Spiral Galaxy M 106

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About this Image

The bright Sb spiral galaxy Messier 106 (NGC 4258) is about 23 to 24 million light years distant, receding at 537 km/sec.
As its equatorial plane is similarly inclined to the line of sight, many features like distinct dust lanes and red emission areas resemble what we know from the Andromeda galaxy M31.
They form a spiral pattern which can be traced well into its bright central region to the core. The spiral arms apparently end in bright blue knots. These knots are most probably young star clusters which are dominated by their very hot, brightest and most massive stars; The occurance of these hot stars indictes that these clusters cannot be very old, these show us the regions of very recent star formation.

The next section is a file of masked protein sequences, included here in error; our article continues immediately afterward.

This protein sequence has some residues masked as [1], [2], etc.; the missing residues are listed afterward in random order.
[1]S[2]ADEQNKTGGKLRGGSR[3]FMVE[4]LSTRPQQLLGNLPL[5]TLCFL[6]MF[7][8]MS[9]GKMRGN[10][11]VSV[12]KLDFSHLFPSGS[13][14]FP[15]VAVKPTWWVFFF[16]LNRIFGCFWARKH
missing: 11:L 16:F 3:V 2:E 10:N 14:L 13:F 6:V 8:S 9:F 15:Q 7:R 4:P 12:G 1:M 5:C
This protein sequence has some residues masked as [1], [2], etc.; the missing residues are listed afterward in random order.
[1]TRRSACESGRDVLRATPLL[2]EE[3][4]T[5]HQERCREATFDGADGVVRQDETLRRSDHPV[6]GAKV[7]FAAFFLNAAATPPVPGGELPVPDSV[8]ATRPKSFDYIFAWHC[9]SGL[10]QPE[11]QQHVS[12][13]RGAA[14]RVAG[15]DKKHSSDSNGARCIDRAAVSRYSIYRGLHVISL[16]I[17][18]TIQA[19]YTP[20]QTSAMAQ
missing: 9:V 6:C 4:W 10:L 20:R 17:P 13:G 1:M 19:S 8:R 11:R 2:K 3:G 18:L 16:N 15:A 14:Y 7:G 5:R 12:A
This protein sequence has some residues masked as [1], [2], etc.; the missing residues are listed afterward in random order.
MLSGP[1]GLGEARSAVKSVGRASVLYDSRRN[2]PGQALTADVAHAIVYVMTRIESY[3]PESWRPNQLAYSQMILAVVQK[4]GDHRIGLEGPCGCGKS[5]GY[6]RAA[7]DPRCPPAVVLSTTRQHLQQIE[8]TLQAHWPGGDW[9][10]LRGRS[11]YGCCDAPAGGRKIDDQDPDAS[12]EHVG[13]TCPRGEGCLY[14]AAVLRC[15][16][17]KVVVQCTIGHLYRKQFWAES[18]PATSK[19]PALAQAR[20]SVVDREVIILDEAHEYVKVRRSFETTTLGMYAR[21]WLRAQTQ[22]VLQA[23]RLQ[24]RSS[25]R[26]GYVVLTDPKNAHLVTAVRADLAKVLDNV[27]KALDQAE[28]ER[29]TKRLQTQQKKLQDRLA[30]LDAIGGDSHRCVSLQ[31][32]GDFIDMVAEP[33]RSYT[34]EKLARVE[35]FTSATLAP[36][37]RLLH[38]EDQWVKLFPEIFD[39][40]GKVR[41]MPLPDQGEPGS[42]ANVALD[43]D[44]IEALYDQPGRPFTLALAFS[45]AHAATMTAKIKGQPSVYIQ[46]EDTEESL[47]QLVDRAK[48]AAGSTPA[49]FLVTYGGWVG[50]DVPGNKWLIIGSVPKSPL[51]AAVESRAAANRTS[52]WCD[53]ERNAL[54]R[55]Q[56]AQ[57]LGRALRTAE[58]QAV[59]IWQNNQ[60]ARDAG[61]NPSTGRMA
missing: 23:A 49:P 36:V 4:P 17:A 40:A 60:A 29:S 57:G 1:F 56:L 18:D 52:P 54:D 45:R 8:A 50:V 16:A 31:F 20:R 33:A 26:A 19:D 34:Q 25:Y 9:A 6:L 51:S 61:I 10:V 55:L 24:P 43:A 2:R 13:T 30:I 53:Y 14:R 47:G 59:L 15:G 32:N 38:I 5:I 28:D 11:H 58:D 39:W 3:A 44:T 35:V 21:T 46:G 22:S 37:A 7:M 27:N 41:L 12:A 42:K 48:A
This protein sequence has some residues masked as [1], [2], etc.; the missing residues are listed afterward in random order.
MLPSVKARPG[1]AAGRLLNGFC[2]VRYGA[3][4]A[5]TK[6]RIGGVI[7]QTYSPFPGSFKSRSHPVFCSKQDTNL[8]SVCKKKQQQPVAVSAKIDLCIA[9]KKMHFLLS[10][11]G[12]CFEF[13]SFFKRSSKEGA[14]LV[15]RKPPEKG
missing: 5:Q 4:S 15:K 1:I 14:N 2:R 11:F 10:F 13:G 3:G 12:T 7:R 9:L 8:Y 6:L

Mysterious bended red glowing streamers of ionized Hydrogen are pointing out from the center, revealing differently oriented superimposed spral arms.

Find a wider image of this area here.

Find an article on the active nucleus here: 1.
Find a combined visible/X-ray/radio image of M 106 showing the anomalous spiral arms here: 2.


Technical Details


16" cassegrain in secondary focus at f/10

Mount MK-100 GEM
Camera SBIG STL-11000M at -20C, 8-pos filter wheel
Filters Baader LRGB + H-alpha
Date Apr-May 2009.
Location Wildon/Austria
Sky Conditions mag 5 sky, raw FWHM 1.8-2.5", temperature 10-15 C
Exposure L:Ha:R:G:B = 420:120:120:120:120 minutes
(20 minute sub-exposures for LRGB, 60 min for H-alpha),
Programs used Maxim DL 4.5;
Photoshop CS3
North is to the bottom-left side;